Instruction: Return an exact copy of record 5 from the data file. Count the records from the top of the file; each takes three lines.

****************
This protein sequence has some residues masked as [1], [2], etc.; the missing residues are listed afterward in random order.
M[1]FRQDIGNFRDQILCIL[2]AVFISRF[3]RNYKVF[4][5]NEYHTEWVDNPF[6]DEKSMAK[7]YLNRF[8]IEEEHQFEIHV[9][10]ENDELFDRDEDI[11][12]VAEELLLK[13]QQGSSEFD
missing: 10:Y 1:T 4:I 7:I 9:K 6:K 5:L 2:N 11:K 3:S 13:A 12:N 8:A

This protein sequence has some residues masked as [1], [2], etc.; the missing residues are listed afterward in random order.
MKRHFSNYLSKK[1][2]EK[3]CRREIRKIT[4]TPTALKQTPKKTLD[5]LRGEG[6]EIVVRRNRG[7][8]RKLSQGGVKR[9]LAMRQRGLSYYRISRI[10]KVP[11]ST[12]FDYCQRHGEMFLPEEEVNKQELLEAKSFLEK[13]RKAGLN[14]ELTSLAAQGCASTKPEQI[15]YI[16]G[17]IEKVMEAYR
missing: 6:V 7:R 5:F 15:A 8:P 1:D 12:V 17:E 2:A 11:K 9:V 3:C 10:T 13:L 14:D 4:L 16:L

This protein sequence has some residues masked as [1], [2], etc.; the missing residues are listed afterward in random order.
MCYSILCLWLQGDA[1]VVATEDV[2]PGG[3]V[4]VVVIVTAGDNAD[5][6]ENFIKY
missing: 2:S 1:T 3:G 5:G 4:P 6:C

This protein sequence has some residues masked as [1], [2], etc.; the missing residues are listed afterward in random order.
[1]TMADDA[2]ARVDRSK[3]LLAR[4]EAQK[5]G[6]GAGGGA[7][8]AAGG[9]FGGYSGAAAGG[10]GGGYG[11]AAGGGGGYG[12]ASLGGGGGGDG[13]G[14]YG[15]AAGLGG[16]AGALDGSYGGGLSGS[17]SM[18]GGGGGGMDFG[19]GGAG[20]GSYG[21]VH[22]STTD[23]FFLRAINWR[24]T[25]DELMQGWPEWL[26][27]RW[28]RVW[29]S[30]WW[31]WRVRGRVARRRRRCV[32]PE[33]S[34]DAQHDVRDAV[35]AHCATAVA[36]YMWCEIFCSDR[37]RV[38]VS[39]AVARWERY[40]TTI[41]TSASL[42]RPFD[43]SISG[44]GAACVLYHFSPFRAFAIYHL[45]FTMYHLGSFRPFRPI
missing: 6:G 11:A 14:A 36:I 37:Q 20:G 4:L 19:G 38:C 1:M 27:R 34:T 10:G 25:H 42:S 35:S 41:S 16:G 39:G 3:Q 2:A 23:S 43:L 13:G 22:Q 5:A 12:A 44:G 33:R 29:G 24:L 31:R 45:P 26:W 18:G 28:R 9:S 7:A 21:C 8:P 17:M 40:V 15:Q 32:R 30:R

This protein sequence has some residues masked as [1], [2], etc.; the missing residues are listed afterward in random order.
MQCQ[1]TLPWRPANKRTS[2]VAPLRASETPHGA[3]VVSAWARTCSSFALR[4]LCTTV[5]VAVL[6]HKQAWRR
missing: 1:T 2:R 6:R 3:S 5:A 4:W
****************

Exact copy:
This protein sequence has some residues masked as [1], [2], etc.; the missing residues are listed afterward in random order.
MQCQ[1]TLPWRPANKRTS[2]VAPLRASETPHGA[3]VVSAWARTCSSFALR[4]LCTTV[5]VAVL[6]HKQAWRR
missing: 1:T 2:R 6:R 3:S 5:A 4:W